In 1992, Bolliger & Mabillard (B&M) had opened their first inverted rollercoaster (where the trains are located beneath the track and guests’ legs dangle freely) opened at Six Flags Great America. John Wardley entered into discussions with the general manager at Six Flags to gain further information regarding the ride and, after experiencing the completed attraction, Batman: The Ride, wanted to add a similar ride to Alton Towers – development on SW3, the ride which would put Alton Towers on the world theme park map, began.

The proposals and design for the ride were developed throughout 1992 with John Wardley working alongside Ing.-Büro Stengel GmbH to develop a layout which wouldn’t just thrill and excite those on the ride, but also appeal to those watching with many elements being at eye level for non-riders to observe. It was the then Marketing Director at Alton Towers, Nick Varney, alongside John Wardley who came up with the name Nemesis and the concept of an alien creature trapped beneath the ground. When the ride first opened guests would be able to hear the Nemesis myth, which had been specially written for the ride, narrated by none other than Tom Baker! The ride also had its own range of merchandise offered in The Nemesis Shop, from Nemesis’ very own comic book right through to a specially commissioned range of drinks.

The ride finally officially opened on 19th March 1994 (having had soft opening from 16th March). It was the first B&M attraction to be installed outside the United States of America and proved to be a huge success. Nemesis would prove to be a ride against which future developments would be measured, and the pioneer in a series of innovative thrill rides to use the ‘Secret Weapon’ code name – a code name which would become synonymous with future first of their kind and world beating attractions at Alton Towers Resort.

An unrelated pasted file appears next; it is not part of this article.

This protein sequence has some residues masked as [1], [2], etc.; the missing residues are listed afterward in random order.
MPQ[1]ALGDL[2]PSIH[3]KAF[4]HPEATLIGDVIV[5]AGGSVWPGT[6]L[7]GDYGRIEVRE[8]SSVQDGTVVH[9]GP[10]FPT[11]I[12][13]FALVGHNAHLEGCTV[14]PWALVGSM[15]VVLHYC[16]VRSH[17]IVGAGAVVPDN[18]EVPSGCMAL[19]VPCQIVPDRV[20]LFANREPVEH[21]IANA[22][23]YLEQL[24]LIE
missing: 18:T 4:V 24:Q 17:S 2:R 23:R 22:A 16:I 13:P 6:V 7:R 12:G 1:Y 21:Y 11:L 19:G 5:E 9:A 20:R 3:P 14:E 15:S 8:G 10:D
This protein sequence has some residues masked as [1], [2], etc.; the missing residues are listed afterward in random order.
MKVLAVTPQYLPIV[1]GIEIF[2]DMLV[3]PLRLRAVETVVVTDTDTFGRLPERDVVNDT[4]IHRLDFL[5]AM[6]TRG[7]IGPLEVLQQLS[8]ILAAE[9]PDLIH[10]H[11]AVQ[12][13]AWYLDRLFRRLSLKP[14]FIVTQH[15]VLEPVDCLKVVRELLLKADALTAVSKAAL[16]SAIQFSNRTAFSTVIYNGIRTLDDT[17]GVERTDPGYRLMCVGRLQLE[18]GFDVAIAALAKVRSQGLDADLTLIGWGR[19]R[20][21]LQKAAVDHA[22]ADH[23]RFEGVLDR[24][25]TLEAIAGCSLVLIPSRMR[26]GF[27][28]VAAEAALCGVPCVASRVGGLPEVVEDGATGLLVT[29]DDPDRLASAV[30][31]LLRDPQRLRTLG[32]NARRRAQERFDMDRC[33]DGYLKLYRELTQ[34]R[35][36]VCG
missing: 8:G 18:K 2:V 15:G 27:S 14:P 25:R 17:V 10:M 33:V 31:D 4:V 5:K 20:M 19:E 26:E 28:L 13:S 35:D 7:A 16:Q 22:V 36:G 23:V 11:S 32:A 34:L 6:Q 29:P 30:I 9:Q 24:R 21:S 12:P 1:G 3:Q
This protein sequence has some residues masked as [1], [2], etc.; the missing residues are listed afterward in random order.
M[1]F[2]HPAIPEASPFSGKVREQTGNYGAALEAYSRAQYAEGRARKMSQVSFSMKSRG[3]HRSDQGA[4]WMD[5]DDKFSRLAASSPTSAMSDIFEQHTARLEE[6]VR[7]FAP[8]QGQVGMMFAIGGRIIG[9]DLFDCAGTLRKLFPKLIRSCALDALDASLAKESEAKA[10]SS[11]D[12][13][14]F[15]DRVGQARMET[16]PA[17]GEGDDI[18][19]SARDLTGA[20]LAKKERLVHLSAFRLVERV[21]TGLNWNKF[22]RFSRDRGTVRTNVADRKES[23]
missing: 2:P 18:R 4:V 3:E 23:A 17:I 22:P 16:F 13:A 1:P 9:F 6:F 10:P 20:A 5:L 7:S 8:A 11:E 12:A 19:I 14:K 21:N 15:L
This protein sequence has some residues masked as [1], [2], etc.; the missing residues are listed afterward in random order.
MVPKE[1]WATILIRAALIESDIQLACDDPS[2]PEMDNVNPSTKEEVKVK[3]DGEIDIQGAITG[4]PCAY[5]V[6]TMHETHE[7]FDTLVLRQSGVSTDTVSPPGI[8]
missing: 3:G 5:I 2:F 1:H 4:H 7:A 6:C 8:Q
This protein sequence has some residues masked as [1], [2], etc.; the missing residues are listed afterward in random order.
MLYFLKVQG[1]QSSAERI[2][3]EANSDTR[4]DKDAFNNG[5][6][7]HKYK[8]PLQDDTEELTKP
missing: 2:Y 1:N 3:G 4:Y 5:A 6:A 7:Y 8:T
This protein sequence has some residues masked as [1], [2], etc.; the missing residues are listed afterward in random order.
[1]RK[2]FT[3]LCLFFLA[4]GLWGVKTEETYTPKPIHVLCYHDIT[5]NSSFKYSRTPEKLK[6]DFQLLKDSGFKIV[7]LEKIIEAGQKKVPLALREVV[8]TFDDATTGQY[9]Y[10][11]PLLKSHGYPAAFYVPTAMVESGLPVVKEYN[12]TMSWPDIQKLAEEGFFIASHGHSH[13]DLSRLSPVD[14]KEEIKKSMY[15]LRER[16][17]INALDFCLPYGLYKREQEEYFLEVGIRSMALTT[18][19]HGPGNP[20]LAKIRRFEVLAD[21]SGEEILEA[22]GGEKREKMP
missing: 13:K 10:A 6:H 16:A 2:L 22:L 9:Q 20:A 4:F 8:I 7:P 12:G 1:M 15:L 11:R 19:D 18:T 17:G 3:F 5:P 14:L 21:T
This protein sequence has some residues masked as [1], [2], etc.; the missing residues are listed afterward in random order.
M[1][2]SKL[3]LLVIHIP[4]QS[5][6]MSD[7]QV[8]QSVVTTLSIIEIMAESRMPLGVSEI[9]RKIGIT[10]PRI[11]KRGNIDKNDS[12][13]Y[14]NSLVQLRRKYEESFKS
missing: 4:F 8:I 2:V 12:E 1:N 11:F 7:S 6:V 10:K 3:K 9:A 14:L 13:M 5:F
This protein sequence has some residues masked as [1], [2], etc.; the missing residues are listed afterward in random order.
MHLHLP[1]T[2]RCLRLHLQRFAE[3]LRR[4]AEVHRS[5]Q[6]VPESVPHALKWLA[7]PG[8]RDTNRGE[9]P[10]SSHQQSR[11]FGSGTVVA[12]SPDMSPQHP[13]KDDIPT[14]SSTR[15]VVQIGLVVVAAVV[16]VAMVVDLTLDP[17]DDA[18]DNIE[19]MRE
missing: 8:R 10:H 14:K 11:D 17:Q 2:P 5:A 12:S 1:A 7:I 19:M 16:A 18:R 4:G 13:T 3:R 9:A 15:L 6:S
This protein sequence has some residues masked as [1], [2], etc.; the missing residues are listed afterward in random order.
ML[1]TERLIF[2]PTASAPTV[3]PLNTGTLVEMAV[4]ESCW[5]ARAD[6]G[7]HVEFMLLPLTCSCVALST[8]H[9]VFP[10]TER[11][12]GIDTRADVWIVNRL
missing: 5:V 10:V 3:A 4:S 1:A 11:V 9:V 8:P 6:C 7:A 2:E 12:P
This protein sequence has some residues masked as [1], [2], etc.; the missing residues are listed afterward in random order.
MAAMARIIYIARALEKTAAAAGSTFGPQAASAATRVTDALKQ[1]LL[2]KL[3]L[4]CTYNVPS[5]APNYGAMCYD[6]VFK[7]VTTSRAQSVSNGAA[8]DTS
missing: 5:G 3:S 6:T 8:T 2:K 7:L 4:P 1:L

During 1997, the area which up until then had been known as Fantasy World became one giant construction site with all the rides except for The Black Hole being re-located to other areas of the park. The site was surrounded by an air of secrecy, with the Resort even employing a guard to patrol the perimeter of the construction site. As the 1997 season progressed, the hole which was being excavated seemed to grow ever deeper and it wasn’t until the arrival of the first sections of B&M track that fans got the first clues as to what was coming.

It would be Christmas 1997 that would provide the biggest clue yet as to what would make SW4 so special, with the release of a rather unique Christmas Card. SW4 would also see Alton Towers Resort become one of the first to embrace the power of the internet as a powerful promotional tool, creating a special promotional site for Oblivion, including an impressive piece of flash animation for the website’s intro page.

Oblivion opened in March 1998 to a flurry of media attention, including being featured on The Gadget Show and Blue Peter. Oblivion’s military theme wasn’t just confined to the ride itself, with the theme extending across the entire area in which the rollercoaster was located. Fantasy Land was no more, in its place was the mysterious and sinister government facility, X-Sector. As with Nemesis, Oblivion would also see a dedicated range of merchandise created, including the rather unusual inclusion of an Oblivion condom and the attraction’s own range of deodorants!